The Corner

Kurdish Libel Tourism and Threats

Recently, there was been a flurry of conservative writers reporting positively on Iraqi Kurdistan after several were members of a KRG-supported trip to the region.

Alas, it now seems that the KRG used the conservative writers as cover for a crackdown on freedom of expression. After the conservatives left, Iraqi Kurdistan leader Masud Barzani spoke out again on the controversy that erupted after his security services allegedly kidnapped and murdered a 23-year-old student and journalist in revenge for a satirical poem criticizing Barzani’s corruption. Rather than promise justice (as he did in English), an Iraqi paper reported that, in Kurdish, he vowed “to chop off the black hands” of the protesters.

The Committee for the Protection of Journalists has just published a letter enumerating current abuse of journalists cases in the region including one, unfortunately, which involves the current regional prime minister, Barham Salih, a friend to many in Washington.

Now, word comes from London that on May 27, Shanaz Ibrahim Ahmed (Qubad Talabani’s mother’s sister), has retained one of Britain’s most expensive law firms and is taking KurdishMedia.com to court to try to shut it down after it criticized Jalal Talabani’s political party’s abuse of power. She is using the same British libel laws which Saudi officials use to silence critics of radical Islamism and Saudi financing of terrorism.

KurdishMedia is one of the main independent, English-language repositories of news about Kurds and Kurdistan. I do not always agree with it — and indeed have been criticized roundly and, in my view, unfairly by its editor for taking a hardline toward the PKK — but I respect its independent voice, which is sorely needed. I’m not in kindergarten, and rough-and-tumble criticism is part of public life. And, frankly, as NGOs across the political spectrum recognize and condemn the campaign against a free press launched by the families of Talabani and Barzani, it’s important that external repositories like KurdishMedia.com stay active and online, regardless of whom they anger.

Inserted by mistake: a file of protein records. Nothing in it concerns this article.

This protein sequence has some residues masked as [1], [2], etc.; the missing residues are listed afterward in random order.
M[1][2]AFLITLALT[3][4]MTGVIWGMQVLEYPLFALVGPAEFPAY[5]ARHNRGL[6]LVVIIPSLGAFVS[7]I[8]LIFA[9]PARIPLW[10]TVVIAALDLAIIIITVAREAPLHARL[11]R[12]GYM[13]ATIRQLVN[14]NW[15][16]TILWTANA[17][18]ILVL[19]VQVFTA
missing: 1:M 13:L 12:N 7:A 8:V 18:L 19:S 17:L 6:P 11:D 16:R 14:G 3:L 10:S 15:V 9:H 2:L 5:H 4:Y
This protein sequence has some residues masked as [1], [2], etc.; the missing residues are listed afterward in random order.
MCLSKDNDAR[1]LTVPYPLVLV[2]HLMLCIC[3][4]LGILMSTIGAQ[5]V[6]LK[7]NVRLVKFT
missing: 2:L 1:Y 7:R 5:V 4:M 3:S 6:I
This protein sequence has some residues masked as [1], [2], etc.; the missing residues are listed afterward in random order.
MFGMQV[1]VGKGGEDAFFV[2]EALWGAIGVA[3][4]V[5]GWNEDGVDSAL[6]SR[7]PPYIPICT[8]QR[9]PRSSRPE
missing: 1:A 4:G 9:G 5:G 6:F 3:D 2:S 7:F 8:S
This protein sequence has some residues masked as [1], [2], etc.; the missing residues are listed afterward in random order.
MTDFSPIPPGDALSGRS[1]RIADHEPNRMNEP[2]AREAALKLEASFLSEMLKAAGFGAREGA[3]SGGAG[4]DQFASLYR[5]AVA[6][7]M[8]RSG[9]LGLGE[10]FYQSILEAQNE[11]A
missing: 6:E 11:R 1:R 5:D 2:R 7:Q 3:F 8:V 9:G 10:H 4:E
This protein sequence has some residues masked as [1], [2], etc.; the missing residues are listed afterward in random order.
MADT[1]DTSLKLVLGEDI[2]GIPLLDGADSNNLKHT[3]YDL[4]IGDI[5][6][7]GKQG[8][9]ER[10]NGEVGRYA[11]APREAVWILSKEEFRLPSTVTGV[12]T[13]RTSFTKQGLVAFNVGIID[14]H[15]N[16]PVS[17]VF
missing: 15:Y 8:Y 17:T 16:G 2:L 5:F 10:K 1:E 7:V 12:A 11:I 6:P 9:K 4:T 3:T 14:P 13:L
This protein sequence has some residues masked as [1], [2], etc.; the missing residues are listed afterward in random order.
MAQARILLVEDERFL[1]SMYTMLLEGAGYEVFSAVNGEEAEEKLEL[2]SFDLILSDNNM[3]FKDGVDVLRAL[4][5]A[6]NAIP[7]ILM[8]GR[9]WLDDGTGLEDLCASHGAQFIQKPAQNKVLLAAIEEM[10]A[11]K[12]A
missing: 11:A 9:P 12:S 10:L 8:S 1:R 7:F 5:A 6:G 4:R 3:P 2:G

The incident for which Jalal Talabani’s sister-in-law is suing does not involve KurdishMedia posting its own report, but rather its posting for just 26 hours a translation of a report in the Kurdish press speaking about a physical attack on a former Patriotic Union of Kurdistan official who had resigned from the party and joined the opposition. It does not appear that that report was malicious or even untrue, although the local office of the Patriotic Union of Kurdistan did not come out smelling like roses afterward. Shahnaz’s complaint was made months after the fact and appears motivated for the sole purpose of silencing non-party press.

Simply put, both Masud Barzani and Jalal Talabani’s parties are waging an all-out campaign on the free press and free expression. American conservatives, progressives, retired generals, congressmen, or anyone invited over to Iraqi Kurdistan on a familiarization trip needs to be very careful that they are not used as cover during what appears increasingly to be a prolonged and violent campaign that belongs more in countries like Syria or Saudi Arabia than in a region like Iraqi Kurdistan. It a shame that British courts may allow themselves yet again to do an increasingly repressive government’s dirty work.

Michael Rubin is a resident scholar at the American Enterprise Institute, senior lecturer at the Naval Postgraduate School’s Center for Civil-Military Relations, and a senior editor of the Middle East Quarterly.

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